AOL users refute Net stereotype

The average online user, at least on America Online, is becoming more and more like the average person, a new study finds

US newcomers to the Internet are looking more and more like average people, according to a new survey commissioned by America Online.

That may change the traditional image of the Internet user as someone who is better educated and more affluent than the average consumer.

The study, conducted by Roper Starch Worldwide, found that around 29 percent of the online population were new this year. College graduates made up 30 percent of new users, compared to 43 percent last year, and 23 percent of the population. And the median household income of this year's newbie is $42,250 (£26,000), down from $53,000 last year, but still higher than the US' national average of $38,900.

"It's all walks of life saying I need to come online," said Marshall Cohen senior vice president of brand development at AOL. "You find baby boomers putting their parents online, parents putting their college students online, relatives putting each other online."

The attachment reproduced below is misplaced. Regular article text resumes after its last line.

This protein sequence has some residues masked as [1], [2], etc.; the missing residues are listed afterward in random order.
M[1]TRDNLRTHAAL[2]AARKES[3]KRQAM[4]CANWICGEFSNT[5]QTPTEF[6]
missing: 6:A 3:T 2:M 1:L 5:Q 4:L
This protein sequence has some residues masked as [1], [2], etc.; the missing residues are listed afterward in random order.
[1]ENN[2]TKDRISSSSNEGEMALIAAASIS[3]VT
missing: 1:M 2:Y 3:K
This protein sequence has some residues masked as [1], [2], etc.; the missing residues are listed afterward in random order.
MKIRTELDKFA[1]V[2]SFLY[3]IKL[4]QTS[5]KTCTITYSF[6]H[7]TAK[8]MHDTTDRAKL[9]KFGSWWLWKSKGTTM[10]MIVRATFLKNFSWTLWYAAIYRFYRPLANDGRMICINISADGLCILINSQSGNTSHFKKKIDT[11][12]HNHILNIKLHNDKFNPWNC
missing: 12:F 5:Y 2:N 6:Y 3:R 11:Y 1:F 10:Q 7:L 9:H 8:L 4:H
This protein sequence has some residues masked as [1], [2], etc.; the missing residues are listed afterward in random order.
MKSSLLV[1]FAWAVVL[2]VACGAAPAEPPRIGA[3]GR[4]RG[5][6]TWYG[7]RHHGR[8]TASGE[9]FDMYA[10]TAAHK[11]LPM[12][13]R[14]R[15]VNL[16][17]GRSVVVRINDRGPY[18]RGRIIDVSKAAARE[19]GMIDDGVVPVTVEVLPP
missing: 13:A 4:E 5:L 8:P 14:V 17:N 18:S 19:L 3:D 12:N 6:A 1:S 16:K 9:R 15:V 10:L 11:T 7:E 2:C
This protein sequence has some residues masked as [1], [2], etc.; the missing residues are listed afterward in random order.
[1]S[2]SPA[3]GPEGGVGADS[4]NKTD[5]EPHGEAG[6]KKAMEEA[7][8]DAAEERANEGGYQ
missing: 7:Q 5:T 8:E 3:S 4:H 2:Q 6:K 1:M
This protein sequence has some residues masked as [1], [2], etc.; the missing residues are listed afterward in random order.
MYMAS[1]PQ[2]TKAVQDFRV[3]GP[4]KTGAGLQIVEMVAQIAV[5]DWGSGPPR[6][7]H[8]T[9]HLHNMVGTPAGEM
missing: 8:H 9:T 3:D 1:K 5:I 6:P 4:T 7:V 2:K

The AOL study also surveyed kids ranging from 9 to 17 years old to get their take on the Net. The study learned that the older kids became, the more time they spent online. Kids from ages 9 to 11 went online 2.8 days a week, while 15- to 17-year-olds plugged in 4.5 days a week.

While communicating -- through e-mail or instant messages -- was the No. 1 online activity, kids also saw practical benefits to the Net. It was the favoured place for doing research, topping public and school libraries. Forty-four percent of kids said the Web kept them better informed about world events, 36 percent said it improved writing skills and 33 percent said it improved their performance as a student.

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